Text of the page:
Growing up in America from ‘dirt’ to ‘glass’

An observation – by Richard @ Flexible Reality – May 14th, 2017

In the space of two generations America’s children have gone from a culture that viewed them as “dirt” to one that treats them like “glass”.

To the boomer generation, a classic example could be detected in Johnny Cash’s 1969 song: “My Name Is Sue, How Do You Do”, in which the son confronts his absent father over being named Sue.

To the millennials the example is Danae, the character in the comic strip “Non Sequitur” who is almost purely reactive, lives in her own world, and is always attended to by doting parents and an imaginary horse, or Calvin, who could not exist without his imaginary tiger Hobbes.

The post war generation parents who had survived the 30’s Depression, and WWII, raised children by instilling a sense of determination, of grit, of work and effort. Slacker was not even a common word as it is used today until after the War.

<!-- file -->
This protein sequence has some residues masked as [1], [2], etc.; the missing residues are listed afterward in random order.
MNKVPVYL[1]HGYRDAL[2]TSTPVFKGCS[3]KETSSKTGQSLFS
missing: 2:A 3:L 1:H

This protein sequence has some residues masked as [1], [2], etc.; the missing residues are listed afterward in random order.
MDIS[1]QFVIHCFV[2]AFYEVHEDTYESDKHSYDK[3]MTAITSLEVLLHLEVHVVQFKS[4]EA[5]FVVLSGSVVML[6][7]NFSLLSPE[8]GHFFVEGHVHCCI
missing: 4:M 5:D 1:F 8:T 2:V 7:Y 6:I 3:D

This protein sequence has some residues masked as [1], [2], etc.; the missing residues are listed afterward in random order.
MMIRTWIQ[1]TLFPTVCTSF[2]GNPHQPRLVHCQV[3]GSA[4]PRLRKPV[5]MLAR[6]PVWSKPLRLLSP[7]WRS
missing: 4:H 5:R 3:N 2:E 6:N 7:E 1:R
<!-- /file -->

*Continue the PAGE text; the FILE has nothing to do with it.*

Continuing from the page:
The encomienda, or request of the culture post-war was to make children responsible, responsive, and respectable, seen, but not heard. The modern version of the request is to create malleable, endowed, and developed individuals.

The “dirt” motif suggested grit, formation, a clay-like state of being, fertility, being capable of yielding a good crop, whereas the “glass” version is one of reflection, tincture, smoothness, and fragility. Too many times in recent encounters it is possible to detect the loss of resilience, of adaptability, of rigor in modern American children’s training, diversions, games, self-image, and public persona.

Neither form is entirely praise or blameworthy; rather they point to cultural mechanics which emphasize certain traits as being desirable in future citizens. Furthermore, the transition also has yielded a diminution of value in the notions of community, of joint effort, of a “melting pot” culture. Even the use of the word “we” feels condescending rather than empowering.

The 50-60’s child portrayed themselves as having to walk through six-foot high snow drifts to get to school, whereas today they see themselves as a Sisyphusean slug toting a backpack of rocks to a moonwalk.

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